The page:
Stories about crimes have always resonated with me, whether it was Crime and Punishment or The Quiet American. Maybe it’s because I started my career as a police reporter, or because I worked for a time as a teacher in the county jail.
More than a decade ago, when I decided to finally get serious about writing, I started with short stories based on real misdeeds I’d witnessed. I wrote one about my next door neighbor, who’d been murdered by a friend, another about an ambitious bike racer who decides to take out the competition, and a bunch of others based on characters I met in jail.
Over time these got picked up by various magazines online and in print. More than a dozen now exist, with most of the latest in Alfred Hitchcock’s Mystery Magazine and Big Pulp.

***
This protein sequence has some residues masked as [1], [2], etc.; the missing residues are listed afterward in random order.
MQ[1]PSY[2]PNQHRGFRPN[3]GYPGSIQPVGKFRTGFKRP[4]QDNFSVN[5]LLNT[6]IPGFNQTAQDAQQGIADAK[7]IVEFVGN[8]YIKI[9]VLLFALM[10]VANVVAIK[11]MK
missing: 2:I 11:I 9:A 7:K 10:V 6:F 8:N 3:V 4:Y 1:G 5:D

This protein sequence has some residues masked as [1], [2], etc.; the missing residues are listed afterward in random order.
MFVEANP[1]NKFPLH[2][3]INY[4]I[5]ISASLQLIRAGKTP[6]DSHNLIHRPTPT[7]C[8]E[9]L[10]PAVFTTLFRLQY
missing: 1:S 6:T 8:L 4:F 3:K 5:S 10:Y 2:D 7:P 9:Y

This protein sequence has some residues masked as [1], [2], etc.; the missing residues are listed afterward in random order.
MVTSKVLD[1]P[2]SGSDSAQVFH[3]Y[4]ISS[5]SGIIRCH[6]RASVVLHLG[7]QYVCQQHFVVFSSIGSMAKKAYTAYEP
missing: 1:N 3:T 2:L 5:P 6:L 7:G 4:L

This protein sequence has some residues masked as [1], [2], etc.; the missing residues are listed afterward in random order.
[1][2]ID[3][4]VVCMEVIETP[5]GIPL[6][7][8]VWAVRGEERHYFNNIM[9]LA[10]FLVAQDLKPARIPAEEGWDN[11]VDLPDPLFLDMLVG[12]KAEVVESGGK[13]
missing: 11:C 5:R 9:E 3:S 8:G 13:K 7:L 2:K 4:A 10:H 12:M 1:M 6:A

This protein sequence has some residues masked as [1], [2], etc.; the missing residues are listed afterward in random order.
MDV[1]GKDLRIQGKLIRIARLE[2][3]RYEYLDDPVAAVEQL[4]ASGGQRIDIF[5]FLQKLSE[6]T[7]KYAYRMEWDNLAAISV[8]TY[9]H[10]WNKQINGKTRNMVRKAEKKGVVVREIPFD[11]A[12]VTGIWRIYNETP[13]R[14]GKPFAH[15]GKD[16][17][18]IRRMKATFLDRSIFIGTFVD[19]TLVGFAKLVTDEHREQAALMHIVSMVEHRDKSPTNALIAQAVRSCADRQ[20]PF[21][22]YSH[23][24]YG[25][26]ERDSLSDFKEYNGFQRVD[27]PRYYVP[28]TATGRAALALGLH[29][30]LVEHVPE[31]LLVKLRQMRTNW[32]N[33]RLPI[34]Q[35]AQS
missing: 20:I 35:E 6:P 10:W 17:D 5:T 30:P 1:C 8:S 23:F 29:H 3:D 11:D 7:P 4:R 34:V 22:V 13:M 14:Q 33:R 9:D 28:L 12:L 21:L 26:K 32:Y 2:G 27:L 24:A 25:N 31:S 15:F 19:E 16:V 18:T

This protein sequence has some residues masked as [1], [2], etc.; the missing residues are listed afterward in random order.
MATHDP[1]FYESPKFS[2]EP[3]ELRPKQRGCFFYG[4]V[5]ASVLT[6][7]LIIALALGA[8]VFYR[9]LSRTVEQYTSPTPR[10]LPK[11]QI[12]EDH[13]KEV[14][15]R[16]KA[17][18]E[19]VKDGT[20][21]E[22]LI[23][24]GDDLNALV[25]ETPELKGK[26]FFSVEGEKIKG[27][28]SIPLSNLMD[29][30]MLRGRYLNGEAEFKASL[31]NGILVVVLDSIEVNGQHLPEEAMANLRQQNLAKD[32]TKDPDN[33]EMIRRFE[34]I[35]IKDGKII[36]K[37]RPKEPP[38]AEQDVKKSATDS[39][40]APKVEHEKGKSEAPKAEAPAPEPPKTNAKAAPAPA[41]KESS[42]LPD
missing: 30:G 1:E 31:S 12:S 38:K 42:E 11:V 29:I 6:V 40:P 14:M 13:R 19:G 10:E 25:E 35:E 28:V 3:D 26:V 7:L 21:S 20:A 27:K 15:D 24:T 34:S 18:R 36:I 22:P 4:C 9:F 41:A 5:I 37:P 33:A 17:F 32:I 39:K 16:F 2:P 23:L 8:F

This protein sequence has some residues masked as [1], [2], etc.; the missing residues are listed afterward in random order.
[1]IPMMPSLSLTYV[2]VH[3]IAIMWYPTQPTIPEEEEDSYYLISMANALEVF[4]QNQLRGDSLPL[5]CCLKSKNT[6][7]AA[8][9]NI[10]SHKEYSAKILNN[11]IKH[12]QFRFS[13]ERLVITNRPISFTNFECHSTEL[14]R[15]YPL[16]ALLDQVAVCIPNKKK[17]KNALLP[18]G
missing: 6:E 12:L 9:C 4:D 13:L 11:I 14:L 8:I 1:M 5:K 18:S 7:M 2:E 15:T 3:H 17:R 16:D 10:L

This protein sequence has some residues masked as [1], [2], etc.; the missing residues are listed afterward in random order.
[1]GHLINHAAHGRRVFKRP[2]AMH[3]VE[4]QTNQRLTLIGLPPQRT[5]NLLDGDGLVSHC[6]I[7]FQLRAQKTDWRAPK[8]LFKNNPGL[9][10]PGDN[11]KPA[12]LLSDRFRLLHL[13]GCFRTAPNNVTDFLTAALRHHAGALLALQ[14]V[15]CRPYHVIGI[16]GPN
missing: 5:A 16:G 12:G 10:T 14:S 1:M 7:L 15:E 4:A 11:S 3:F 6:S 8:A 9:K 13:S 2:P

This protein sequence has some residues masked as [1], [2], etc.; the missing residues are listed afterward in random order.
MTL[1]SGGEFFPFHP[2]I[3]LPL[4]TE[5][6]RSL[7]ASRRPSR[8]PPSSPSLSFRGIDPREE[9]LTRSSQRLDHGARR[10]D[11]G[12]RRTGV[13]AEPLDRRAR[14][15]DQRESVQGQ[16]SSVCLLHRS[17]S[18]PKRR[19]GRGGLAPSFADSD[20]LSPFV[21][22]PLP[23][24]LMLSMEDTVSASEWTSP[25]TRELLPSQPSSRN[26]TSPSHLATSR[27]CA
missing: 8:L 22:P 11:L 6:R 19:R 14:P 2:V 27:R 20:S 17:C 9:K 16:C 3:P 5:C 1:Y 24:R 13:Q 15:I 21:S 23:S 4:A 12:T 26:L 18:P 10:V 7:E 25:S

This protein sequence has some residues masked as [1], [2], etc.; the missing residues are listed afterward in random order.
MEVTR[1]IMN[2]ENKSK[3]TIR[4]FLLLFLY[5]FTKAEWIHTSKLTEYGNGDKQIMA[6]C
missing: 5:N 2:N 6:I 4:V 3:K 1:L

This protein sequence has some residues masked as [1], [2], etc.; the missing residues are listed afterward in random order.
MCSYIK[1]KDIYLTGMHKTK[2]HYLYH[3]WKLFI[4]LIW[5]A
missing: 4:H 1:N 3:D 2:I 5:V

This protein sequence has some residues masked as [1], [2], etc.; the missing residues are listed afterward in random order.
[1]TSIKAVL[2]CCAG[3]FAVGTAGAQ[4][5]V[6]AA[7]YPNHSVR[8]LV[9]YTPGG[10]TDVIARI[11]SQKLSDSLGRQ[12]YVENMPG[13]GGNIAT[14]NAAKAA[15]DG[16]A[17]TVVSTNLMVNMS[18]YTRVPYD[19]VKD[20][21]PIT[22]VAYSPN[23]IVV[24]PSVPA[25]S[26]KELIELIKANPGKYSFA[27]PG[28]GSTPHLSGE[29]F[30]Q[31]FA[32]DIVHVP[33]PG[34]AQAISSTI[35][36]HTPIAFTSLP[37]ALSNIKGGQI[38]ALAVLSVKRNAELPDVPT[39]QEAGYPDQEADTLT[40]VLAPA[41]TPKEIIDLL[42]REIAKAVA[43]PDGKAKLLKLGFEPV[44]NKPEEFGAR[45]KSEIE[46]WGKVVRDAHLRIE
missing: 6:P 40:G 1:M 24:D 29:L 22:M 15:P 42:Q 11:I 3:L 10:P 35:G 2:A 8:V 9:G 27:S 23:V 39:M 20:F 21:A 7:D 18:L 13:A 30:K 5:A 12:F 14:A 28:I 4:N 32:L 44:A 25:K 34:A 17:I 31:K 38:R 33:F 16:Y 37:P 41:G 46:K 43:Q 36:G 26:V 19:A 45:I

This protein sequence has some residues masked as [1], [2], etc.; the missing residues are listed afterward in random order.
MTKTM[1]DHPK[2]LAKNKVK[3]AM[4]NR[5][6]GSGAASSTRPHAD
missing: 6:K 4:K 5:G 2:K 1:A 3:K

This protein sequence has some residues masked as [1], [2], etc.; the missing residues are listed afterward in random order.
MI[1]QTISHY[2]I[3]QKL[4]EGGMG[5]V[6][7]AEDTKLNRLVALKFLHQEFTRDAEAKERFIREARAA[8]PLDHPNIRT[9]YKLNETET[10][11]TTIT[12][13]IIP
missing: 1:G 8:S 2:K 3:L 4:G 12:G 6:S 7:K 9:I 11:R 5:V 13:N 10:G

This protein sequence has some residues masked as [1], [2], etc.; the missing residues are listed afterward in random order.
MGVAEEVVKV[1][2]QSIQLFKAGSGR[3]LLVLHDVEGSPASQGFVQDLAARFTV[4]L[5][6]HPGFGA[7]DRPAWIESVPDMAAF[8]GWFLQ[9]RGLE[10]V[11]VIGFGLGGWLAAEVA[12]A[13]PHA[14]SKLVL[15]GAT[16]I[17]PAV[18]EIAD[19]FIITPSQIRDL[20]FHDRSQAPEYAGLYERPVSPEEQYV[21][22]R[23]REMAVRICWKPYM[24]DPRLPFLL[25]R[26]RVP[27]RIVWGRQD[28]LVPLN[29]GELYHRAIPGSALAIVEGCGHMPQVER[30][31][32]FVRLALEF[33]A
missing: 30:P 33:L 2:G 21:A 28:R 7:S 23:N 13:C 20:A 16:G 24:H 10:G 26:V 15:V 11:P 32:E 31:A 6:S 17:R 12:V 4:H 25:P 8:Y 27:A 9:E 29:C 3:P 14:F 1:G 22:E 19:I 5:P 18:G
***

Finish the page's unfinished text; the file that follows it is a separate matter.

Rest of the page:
For my debut novel, They Tell Me You Are Wicked, I drew inspiration from the most infamous event in the history of my hometown: the real life killing of a political candidate’s daughter (though I made up all the details). Now I am at work on a second volume in the series, set two years later, after my hero, Duncan Cochrane, has become governor. He’s haunted by the family secret that got him elected, and fighting a sniper who’s targeting children in Chicago.
Two years have passed since the murder of Duncan Cochrane’s daughter. As governor, he now holds the power to punish all criminals, yet he cannot prosecute her killer without destroying his political career.
Then two new threats emerge: a sniper begins targeting people in Chicago’s most notorious housing project, Cabrini Green; and a blackmailer plans to reveal his ruinous family secret.
To protect his own family and those he governs, he moves into the tenements and begins parallel manhunts for both enemies. Along the way, he faces menacing gangs, a mysterious layman, indifferent police, and self-serving politicians, all of whom impede his investigations.